1. First used by Sir William Temple (1628–99) in his Upon the Gardens of Epicurus (1685) to describe the Chinese way of planting in an apparently haphazard manner ‘without any Order of Disposition of Parts’, the term was popularized in mid-C18 England to describe irregularity, asymmetry, and the Picturesque qualities of being surprising through graceful disorder, and so was applied to irregular gardens, known as Chinese, or as les jardins anglo-chinois, embellished with Chinese bridges with fret work railings and vermilion-painted pagodas shaded by weeping willows. However, sharawadgi does not seem to be derived from the Chinese at all, but from a C17 notion of ‘Chineses’, which includes vague notions of ‘The Indies’ or ‘The Orient’. The key to the problem seems to be the Dutch East India Company, which had a factory at Deshima, Nagasaki. When Dutchmen, accompanied by the German Engelbert Kaempfer (1651–1716), visited the gardens at Kyoto in the late C17, they noted the ‘irregular but agreeable’ features ‘artfully made in imitation of nature’, and the Japanese words sorowaji or shorowaji suggesting asymmetry. It would appear that sharawadji is a corruption of the Japanese, filtered through Dutch, probably misheard by the C17 visitors to the Japanese gardens at Kyoto. Temple probably picked the word up from Dutchmen who had visited Japanese gardens.
2. Sharawadgi was also used (somewhat pretentiously) to describe irregular, asymmetrical, informal designs in town-planning circles in the 1940s.
Garden History, xxvi/2 (Winter 1998), 208–13;
C. Murray (1999);
"Sharawadgi." A Dictionary of Architecture and Landscape Architecture. . Encyclopedia.com. (February 19, 2019). https://www.encyclopedia.com/education/dictionaries-thesauruses-pictures-and-press-releases/sharawadgi
"Sharawadgi." A Dictionary of Architecture and Landscape Architecture. . Retrieved February 19, 2019 from Encyclopedia.com: https://www.encyclopedia.com/education/dictionaries-thesauruses-pictures-and-press-releases/sharawadgi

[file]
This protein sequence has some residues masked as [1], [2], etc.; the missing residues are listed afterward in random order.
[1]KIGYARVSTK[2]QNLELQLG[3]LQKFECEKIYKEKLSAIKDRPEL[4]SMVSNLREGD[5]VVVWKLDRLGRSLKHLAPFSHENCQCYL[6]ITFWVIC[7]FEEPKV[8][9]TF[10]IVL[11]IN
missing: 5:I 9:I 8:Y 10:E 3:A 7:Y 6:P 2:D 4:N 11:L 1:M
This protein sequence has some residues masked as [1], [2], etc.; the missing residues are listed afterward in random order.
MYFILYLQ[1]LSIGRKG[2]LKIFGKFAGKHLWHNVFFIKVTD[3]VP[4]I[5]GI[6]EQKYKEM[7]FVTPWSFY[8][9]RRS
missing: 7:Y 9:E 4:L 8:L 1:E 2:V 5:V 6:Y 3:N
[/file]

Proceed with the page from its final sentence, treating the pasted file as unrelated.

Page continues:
Encyclopedia.com gives you the ability to cite reference entries and articles according to common styles from the Modern Language Association (MLA), The Chicago Manual of Style, and the American Psychological Association (APA).
Within the “Cite this article” tool, pick a style to see how all available information looks when formatted according to that style. Then, copy and paste the text into your bibliography or works cited list.
Because each style has its own formatting nuances that evolve over time and not all information is available for every reference entry or article, Encyclopedia.com cannot guarantee each citation it generates. Therefore, it’s best to use Encyclopedia.com citations as a starting point before checking the style against your school or publication’s requirements and the most-recent information available at these sites:
Modern Language Association
The Chicago Manual of Style
American Psychological Association
- Most online reference entries and articles do not have page numbers. Therefore, that information is unavailable for most Encyclopedia.com content. However, the date of retrieval is often important. Refer to each style’s convention regarding the best way to format page numbers and retrieval dates.
- In addition to the MLA, Chicago, and APA styles, your school, university, publication, or institution may have its own requirements for citations. Therefore, be sure to refer to those guidelines when editing your bibliography or works cited list.